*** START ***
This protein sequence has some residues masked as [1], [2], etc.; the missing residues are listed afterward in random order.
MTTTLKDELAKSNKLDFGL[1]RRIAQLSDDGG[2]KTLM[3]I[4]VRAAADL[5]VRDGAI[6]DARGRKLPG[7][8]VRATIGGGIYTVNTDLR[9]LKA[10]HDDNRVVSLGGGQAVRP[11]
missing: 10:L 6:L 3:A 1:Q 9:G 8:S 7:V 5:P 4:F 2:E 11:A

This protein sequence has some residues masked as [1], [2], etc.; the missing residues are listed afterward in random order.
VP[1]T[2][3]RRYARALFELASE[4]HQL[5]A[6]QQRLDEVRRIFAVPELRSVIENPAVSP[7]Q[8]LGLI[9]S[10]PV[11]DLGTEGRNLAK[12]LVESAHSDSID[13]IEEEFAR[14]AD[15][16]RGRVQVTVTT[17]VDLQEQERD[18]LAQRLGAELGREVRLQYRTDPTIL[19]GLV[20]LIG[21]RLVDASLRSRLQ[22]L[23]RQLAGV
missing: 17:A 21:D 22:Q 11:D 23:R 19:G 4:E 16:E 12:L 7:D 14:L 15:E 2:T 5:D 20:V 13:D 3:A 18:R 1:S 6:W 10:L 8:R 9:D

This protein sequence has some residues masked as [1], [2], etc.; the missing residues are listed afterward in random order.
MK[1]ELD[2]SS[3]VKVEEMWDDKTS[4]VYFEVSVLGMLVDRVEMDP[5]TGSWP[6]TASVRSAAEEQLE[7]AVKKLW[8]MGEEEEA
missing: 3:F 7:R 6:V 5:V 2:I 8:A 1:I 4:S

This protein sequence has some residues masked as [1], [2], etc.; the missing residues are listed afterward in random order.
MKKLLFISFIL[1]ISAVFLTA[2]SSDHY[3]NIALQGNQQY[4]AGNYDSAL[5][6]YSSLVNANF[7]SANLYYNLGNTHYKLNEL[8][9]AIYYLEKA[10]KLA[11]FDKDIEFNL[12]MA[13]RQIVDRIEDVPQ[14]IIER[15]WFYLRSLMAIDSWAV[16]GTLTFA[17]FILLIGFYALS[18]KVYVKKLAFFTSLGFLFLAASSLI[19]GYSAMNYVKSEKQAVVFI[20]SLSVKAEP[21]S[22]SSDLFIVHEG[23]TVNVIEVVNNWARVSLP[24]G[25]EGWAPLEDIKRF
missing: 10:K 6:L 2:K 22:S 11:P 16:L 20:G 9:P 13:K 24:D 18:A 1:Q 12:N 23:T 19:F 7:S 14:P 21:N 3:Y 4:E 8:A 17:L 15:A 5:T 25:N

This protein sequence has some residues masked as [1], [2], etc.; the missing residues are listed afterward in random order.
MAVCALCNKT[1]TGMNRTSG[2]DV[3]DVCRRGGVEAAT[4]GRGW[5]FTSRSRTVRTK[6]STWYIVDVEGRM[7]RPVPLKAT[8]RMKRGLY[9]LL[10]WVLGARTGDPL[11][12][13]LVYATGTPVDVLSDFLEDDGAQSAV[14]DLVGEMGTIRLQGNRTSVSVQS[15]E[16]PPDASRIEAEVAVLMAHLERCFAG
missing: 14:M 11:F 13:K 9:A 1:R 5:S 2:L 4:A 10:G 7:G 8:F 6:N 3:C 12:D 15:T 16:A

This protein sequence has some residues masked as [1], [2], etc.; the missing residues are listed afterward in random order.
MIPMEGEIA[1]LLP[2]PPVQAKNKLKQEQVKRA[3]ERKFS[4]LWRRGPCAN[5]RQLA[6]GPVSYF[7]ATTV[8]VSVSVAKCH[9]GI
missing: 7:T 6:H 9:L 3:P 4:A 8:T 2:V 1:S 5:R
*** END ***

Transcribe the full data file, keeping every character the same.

This protein sequence has some residues masked as [1], [2], etc.; the missing residues are listed afterward in random order.
MTTTLKDELAKSNKLDFGL[1]RRIAQLSDDGG[2]KTLM[3]I[4]VRAAADL[5]VRDGAI[6]DARGRKLPG[7][8]VRATIGGGIYTVNTDLR[9]LKA[10]HDDNRVVSLGGGQAVRP[11]
missing: 10:L 6:L 3:A 1:Q 9:G 8:S 7:V 5:P 4:F 2:E 11:A

This protein sequence has some residues masked as [1], [2], etc.; the missing residues are listed afterward in random order.
VP[1]T[2][3]RRYARALFELASE[4]HQL[5]A[6]QQRLDEVRRIFAVPELRSVIENPAVSP[7]Q[8]LGLI[9]S[10]PV[11]DLGTEGRNLAK[12]LVESAHSDSID[13]IEEEFAR[14]AD[15][16]RGRVQVTVTT[17]VDLQEQERD[18]LAQRLGAELGREVRLQYRTDPTIL[19]GLV[20]LIG[21]RLVDASLRSRLQ[22]L[23]RQLAGV
missing: 17:A 21:D 22:Q 11:D 23:R 19:G 4:E 16:E 12:L 7:D 14:L 15:E 2:T 5:D 20:V 13:D 3:A 18:R 1:S 6:W 10:L 8:R 9:D

This protein sequence has some residues masked as [1], [2], etc.; the missing residues are listed afterward in random order.
MK[1]ELD[2]SS[3]VKVEEMWDDKTS[4]VYFEVSVLGMLVDRVEMDP[5]TGSWP[6]TASVRSAAEEQLE[7]AVKKLW[8]MGEEEEA
missing: 3:F 7:R 6:V 5:V 2:I 8:A 1:I 4:S

This protein sequence has some residues masked as [1], [2], etc.; the missing residues are listed afterward in random order.
MKKLLFISFIL[1]ISAVFLTA[2]SSDHY[3]NIALQGNQQY[4]AGNYDSAL[5][6]YSSLVNANF[7]SANLYYNLGNTHYKLNEL[8][9]AIYYLEKA[10]KLA[11]FDKDIEFNL[12]MA[13]RQIVDRIEDVPQ[14]IIER[15]WFYLRSLMAIDSWAV[16]GTLTFA[17]FILLIGFYALS[18]KVYVKKLAFFTSLGFLFLAASSLI[19]GYSAMNYVKSEKQAVVFI[20]SLSVKAEP[21]S[22]SSDLFIVHEG[23]TVNVIEVVNNWARVSLP[24]G[25]EGWAPLEDIKRF
missing: 10:K 6:L 2:K 22:S 11:P 16:L 20:G 9:P 13:K 24:D 18:A 1:Q 12:N 23:T 19:F 7:S 14:P 21:N 3:Y 4:E 8:A 17:L 15:A 5:T 25:N

This protein sequence has some residues masked as [1], [2], etc.; the missing residues are listed afterward in random order.
MAVCALCNKT[1]TGMNRTSG[2]DV[3]DVCRRGGVEAAT[4]GRGW[5]FTSRSRTVRTK[6]STWYIVDVEGRM[7]RPVPLKAT[8]RMKRGLY[9]LL[10]WVLGARTGDPL[11][12][13]LVYATGTPVDVLSDFLEDDGAQSAV[14]DLVGEMGTIRLQGNRTSVSVQS[15]E[16]PPDASRIEAEVAVLMAHLERCFAG
missing: 14:M 11:F 13:K 9:A 1:R 5:S 2:L 4:A 10:G 7:G 8:F 6:N 3:C 12:D 15:T 16:A

This protein sequence has some residues masked as [1], [2], etc.; the missing residues are listed afterward in random order.
MIPMEGEIA[1]LLP[2]PPVQAKNKLKQEQVKRA[3]ERKFS[4]LWRRGPCAN[5]RQLA[6]GPVSYF[7]ATTV[8]VSVSVAKCH[9]GI
missing: 7:T 6:H 9:L 3:P 4:A 8:T 2:V 1:S 5:R